Shane Lowry’s win at The Open Championship at Royal Portrush was well deserved. Lowry was the best golfer of the week and deserves all the praise that is being heaped upon him.
I have taken a look at Shane’s mindset to search for the nuggets of wisdom that we can use. What I have found can help you to play your best golf when it matters.
Here are Shane Lowry’s 7 Open Lessons
1. Change what you can, accept the rest
Twelve months ago Lowry was in tears after missing the cut at The Open Championship at Carnoustie. “Golf wasn’t my friend at the time ” said the man from County Offaly in Ireland, “It was something that became very stressful and it was weighing on me. What a difference a year makes.”
We have all experienced times when the game seems to cruel and beats us up. Here is what Shane did. He made some changes. He changed his caddy and he changed his attitude and he waited patiently.
We would all do well to remember that if golf becomes too stressful, simply change the things that you can control and be patient and wait for the things you can’t control to change. Perhaps you could change the group that you play with, or stop entering so many competitions or just hit irons off the tee. You decide what to change. Change brings variety and interest and this creates a new challenge, it focuses the mind and when we are more focused we perform better.
Did you see the way Lowry enjoyed the crowds, despite some of the commentators urging him to become more intense and to stop smiling, Shane was beaming through the rounds. Enjoying yourself in the moment is fine. It’s when you want the good times to continue and resent the bad times that we get into mental troubles.
Did you ever really enjoy yourself and play terribly? Probably not. When we play golf and focus only on the score we are setting ourselves up for misery. We cannot control the score. Trying to do so ends in pain for us. Lowry was determined to enjoy the home crowds support and you could tell by his smile that he was doing so. Things won’t always go your way but you have a much better chance of recovering if you have a smile on your face.
3. Self doubt is ok
” I suppose I didn’t even know going out this morning if I was good enough to win a major.” This was Shane’s comment after winning on Sunday. He had self doubt. He had been in a winning position before and lost a 4 shot lead on the Sunday of the 2016 U.S. Open.
He had only had a few hour sleep on Saturday night.
So often we are told that we must have confidence, walk tall and pretend with our body language that we don’t have doubts. Nonsense. It is natural to have doubts.
The problem arises when we think that we shouldn’t be having doubts and that we shouldn’t be having a sleepless night. Engaging with this line of thinking gets us even more worried.
Accept your doubts are just thoughts, it’s perfectly natural for them to come along. Remember this though, you don’t have to believe those troubling thoughts are going to come true.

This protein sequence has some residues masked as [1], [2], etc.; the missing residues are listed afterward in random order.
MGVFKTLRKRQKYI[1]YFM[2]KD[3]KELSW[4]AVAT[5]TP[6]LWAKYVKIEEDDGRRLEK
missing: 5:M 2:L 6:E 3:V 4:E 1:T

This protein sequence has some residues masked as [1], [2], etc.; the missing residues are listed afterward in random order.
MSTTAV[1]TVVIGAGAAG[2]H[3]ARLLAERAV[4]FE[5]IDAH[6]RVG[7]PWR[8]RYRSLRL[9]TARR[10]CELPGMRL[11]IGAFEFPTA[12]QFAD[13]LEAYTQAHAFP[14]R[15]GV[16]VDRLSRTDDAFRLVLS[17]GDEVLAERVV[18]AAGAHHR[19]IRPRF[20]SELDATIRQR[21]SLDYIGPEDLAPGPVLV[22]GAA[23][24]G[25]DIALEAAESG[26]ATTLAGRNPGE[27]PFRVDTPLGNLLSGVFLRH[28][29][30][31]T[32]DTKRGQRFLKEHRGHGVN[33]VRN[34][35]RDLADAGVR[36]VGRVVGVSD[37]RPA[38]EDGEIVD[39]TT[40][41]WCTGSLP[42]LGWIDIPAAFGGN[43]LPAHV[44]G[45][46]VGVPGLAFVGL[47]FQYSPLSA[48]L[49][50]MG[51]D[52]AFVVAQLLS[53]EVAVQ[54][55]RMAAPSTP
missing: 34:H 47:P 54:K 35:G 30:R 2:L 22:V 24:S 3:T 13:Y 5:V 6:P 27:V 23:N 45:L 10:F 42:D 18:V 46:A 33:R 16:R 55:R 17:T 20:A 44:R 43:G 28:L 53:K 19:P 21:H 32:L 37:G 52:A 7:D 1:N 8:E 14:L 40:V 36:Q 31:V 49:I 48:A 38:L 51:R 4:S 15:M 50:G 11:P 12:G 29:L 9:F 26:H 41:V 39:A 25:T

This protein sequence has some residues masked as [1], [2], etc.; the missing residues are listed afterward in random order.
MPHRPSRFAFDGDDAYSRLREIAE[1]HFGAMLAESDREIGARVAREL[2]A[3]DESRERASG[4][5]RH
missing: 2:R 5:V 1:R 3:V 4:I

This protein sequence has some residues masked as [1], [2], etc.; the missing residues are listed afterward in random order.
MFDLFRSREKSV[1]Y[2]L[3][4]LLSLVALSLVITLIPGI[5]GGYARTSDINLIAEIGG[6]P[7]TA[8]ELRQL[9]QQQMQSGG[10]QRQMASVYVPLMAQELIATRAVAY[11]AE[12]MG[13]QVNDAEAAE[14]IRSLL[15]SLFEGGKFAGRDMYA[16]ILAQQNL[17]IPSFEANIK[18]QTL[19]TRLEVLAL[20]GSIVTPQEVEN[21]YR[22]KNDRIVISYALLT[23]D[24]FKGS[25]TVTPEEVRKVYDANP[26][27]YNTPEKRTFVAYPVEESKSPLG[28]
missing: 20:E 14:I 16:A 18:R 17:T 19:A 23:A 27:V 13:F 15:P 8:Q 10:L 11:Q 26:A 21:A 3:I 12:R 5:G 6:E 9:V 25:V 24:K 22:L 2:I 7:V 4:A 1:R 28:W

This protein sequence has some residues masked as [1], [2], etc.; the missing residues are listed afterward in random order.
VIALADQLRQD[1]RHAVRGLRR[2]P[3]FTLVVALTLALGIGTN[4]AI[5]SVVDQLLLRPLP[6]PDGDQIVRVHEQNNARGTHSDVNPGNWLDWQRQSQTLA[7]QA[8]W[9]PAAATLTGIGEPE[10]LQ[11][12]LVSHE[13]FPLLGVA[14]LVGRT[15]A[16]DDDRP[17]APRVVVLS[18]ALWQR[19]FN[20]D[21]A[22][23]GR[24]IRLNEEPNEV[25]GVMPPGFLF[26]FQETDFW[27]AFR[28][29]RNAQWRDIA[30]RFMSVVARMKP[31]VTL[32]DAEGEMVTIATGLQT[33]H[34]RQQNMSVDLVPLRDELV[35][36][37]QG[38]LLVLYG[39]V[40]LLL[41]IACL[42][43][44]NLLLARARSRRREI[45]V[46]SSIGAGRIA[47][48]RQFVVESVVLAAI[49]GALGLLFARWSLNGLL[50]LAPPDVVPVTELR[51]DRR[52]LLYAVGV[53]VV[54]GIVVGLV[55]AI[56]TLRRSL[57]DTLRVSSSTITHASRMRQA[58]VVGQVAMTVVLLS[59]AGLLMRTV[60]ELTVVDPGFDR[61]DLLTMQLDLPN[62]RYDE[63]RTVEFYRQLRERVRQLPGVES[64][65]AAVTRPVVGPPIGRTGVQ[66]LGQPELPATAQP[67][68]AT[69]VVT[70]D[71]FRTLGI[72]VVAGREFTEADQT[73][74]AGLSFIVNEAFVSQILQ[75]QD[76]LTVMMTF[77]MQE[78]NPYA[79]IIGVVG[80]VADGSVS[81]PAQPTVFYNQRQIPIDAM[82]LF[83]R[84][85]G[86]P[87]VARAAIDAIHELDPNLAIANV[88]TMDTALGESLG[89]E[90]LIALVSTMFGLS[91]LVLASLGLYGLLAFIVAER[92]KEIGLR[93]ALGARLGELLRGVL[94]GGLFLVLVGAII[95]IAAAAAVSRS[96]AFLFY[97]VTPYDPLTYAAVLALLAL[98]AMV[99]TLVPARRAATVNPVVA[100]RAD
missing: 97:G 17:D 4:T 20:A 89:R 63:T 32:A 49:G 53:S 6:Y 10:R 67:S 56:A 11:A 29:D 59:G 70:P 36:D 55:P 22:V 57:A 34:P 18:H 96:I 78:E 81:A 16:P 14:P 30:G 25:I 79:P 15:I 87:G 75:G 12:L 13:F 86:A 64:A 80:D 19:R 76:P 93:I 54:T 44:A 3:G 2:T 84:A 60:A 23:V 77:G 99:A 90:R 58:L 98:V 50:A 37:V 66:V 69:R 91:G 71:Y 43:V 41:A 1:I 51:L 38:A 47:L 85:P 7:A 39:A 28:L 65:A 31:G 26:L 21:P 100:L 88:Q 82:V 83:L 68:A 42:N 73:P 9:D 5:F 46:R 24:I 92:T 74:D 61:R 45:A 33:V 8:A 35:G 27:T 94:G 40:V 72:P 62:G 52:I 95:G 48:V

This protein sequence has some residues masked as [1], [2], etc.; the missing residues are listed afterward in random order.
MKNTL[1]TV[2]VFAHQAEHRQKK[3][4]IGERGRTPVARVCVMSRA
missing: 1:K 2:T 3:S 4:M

Simply observe your thoughts as they arise and do your best not to react to them.
Deal with reality, you may or may not do well. That is golf.
4. Get golf into perspective
“No matter what I shoot tomorrow, my two year old will be there waiting for me.” This was Shane’s way of bringing a healthy dose of reality to the situation. What can you remind yourself of so that you don’t make this game we love become too much of a chore? Because it is just a game, after all, no matter what level you are playing at.
5. Talk it through
Lowry was worried about not playing well in his home country’s Open Championship and all of those little doubts were playing on his mind. He went and spoke quietly with his coach Neil Manchip and got all of his worries out on the table. ” I left that room full of confidence and ready to go.” It is a great idea to talk things through with a coach so that you can explore all of your doubts and see that most of your fears are just shadows dancing in the corners of your mind. Nothing much will come of them. Shane was also using his caddy Bo to discuss his feelings to as they played.
When you play it’s ok to let your playing partners know how you feel. It’s not a sign of weakness. It’s a sign of awareness.
6. Keep things simple
Lowry said, “I’m not very technically minded. The work I do with Neil (his coach), is quite simple and I hope I can stay with him for the rest of my career.” Having lots of technical thoughts will only get in the way , especially when you are under pressure.
Use some of your practice time to develop your ability to let go of technical thinking as you swing. Get in touch if you are not sure how.
After all was said and done Shane Lowry decided that all he could do was to try his best on each and every shot. Ultimately that is golf. When it is time to play your next shot, engage your senses, be clear about the shot you want to hit and notice if your mind stays focused as you swing. You may find that you are losing focus as you swing with your mind wandering to the outcome before you have even finished your stroke.
Repeat until you putt out on the 18th green.